That's a piece that I think should be dissected - we have to go beyond representation to ideology and political power.

That takes vigilance, which is exhausting. I also think the celebrity making of politicians makes us afraid to criticize, but it allows people to forget that these politicians work for you, not the other way around.

Exactly. It's so clear in terms of the way that the Minneapolis City Council has been praised around the country like they are abolitionists or something. They gave the Minneapolis police a million-dollar raises this year. They took that bullshit pledge in the park to "work on ending the police department," and then they just passed up the most unprecedented opportunity we've had to defund our police department in Minneapolis history.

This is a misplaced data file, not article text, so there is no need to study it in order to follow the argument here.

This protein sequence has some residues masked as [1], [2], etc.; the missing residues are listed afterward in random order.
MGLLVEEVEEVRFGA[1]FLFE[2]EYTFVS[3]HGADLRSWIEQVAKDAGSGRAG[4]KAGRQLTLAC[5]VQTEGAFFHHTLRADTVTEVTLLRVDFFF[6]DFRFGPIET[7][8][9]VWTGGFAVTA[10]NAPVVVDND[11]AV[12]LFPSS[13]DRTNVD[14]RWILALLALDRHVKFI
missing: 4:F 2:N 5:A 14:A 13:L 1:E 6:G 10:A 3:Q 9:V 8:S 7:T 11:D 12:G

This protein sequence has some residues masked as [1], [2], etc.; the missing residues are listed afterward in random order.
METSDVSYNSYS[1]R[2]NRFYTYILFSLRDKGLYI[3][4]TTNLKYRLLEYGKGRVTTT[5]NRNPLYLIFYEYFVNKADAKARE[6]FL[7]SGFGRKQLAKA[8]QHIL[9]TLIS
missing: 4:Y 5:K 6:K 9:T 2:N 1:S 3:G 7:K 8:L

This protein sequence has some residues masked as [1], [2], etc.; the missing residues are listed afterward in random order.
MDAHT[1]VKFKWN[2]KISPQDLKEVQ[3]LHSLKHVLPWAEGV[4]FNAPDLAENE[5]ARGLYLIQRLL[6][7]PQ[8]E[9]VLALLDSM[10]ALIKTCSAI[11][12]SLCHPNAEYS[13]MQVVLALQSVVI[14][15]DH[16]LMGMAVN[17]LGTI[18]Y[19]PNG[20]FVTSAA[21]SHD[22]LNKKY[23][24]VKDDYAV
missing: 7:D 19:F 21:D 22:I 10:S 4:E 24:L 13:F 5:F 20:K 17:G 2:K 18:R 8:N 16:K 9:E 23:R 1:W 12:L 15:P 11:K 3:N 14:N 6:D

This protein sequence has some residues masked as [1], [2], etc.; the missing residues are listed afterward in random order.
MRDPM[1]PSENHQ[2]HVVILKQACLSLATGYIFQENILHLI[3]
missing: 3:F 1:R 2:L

We had to redo the budget because of COVID, we had a national uprising sparked by how violent the police are, and they can't propose even a 1% cut to the police budget? 

And a lot of that is because that dynamic that you just described in terms of symbolic representation. They'll put out a certain image, but it's really hard for people to pay attention to the substance or follow the policies. So I definitely feel that, and I definitely feel like that's a real issue in Minneapolis right now.